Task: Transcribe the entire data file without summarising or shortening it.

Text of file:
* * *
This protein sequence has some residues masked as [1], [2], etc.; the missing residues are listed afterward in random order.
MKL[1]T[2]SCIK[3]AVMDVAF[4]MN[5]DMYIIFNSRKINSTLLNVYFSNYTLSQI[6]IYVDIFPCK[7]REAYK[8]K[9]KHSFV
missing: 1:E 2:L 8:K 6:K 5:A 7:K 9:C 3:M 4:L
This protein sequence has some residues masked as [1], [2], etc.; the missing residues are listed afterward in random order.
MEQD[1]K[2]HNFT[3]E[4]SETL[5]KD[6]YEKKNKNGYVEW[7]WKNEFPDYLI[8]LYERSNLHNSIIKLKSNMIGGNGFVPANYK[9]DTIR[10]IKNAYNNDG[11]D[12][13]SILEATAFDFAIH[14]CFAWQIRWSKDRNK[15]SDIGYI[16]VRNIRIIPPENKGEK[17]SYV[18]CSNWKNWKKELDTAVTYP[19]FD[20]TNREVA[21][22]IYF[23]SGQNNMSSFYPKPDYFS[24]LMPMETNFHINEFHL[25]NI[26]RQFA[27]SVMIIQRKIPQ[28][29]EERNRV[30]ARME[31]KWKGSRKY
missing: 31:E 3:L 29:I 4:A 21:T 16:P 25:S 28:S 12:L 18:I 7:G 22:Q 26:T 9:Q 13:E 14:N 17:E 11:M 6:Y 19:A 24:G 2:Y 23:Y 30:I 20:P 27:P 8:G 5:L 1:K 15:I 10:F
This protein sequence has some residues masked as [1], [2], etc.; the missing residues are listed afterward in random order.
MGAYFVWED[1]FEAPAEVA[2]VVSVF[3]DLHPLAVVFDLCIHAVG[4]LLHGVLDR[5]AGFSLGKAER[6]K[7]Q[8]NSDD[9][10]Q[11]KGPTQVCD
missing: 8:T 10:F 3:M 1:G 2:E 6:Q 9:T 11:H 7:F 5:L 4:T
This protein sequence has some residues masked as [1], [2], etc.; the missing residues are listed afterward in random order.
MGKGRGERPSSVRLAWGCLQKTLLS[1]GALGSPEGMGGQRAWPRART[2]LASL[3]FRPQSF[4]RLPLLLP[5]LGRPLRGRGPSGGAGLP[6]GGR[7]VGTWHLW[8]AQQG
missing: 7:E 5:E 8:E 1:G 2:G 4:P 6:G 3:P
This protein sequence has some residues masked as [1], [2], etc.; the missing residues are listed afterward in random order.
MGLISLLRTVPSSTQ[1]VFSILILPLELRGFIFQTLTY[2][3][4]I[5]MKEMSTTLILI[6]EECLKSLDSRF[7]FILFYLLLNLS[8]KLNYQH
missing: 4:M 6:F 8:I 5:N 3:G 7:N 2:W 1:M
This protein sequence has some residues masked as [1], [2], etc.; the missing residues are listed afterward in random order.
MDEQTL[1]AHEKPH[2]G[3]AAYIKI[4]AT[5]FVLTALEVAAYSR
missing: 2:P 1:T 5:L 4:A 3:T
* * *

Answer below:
This protein sequence has some residues masked as [1], [2], etc.; the missing residues are listed afterward in random order.
MKL[1]T[2]SCIK[3]AVMDVAF[4]MN[5]DMYIIFNSRKINSTLLNVYFSNYTLSQI[6]IYVDIFPCK[7]REAYK[8]K[9]KHSFV
missing: 1:E 2:L 8:K 6:K 5:A 7:K 9:C 3:M 4:L
This protein sequence has some residues masked as [1], [2], etc.; the missing residues are listed afterward in random order.
MEQD[1]K[2]HNFT[3]E[4]SETL[5]KD[6]YEKKNKNGYVEW[7]WKNEFPDYLI[8]LYERSNLHNSIIKLKSNMIGGNGFVPANYK[9]DTIR[10]IKNAYNNDG[11]D[12][13]SILEATAFDFAIH[14]CFAWQIRWSKDRNK[15]SDIGYI[16]VRNIRIIPPENKGEK[17]SYV[18]CSNWKNWKKELDTAVTYP[19]FD[20]TNREVA[21][22]IYF[23]SGQNNMSSFYPKPDYFS[24]LMPMETNFHINEFHL[25]NI[26]RQFA[27]SVMIIQRKIPQ[28][29]EERNRV[30]ARME[31]KWKGSRKY
missing: 31:E 3:L 29:I 4:A 21:T 16:P 25:S 28:S 12:L 18:I 7:G 22:Q 26:T 9:Q 13:E 14:N 17:E 11:M 6:Y 19:A 24:G 2:Y 23:Y 30:I 20:P 27:P 8:G 5:L 1:K 15:I 10:F
This protein sequence has some residues masked as [1], [2], etc.; the missing residues are listed afterward in random order.
MGAYFVWED[1]FEAPAEVA[2]VVSVF[3]DLHPLAVVFDLCIHAVG[4]LLHGVLDR[5]AGFSLGKAER[6]K[7]Q[8]NSDD[9][10]Q[11]KGPTQVCD
missing: 8:T 10:F 3:M 1:G 2:E 6:Q 9:T 11:H 7:F 5:L 4:T
This protein sequence has some residues masked as [1], [2], etc.; the missing residues are listed afterward in random order.
MGKGRGERPSSVRLAWGCLQKTLLS[1]GALGSPEGMGGQRAWPRART[2]LASL[3]FRPQSF[4]RLPLLLP[5]LGRPLRGRGPSGGAGLP[6]GGR[7]VGTWHLW[8]AQQG
missing: 7:E 5:E 8:E 1:G 2:G 4:P 6:G 3:P
This protein sequence has some residues masked as [1], [2], etc.; the missing residues are listed afterward in random order.
MGLISLLRTVPSSTQ[1]VFSILILPLELRGFIFQTLTY[2][3][4]I[5]MKEMSTTLILI[6]EECLKSLDSRF[7]FILFYLLLNLS[8]KLNYQH
missing: 4:M 6:F 8:I 5:N 3:G 7:N 2:W 1:M
This protein sequence has some residues masked as [1], [2], etc.; the missing residues are listed afterward in random order.
MDEQTL[1]AHEKPH[2]G[3]AAYIKI[4]AT[5]FVLTALEVAAYSR
missing: 2:P 1:T 5:L 4:A 3:T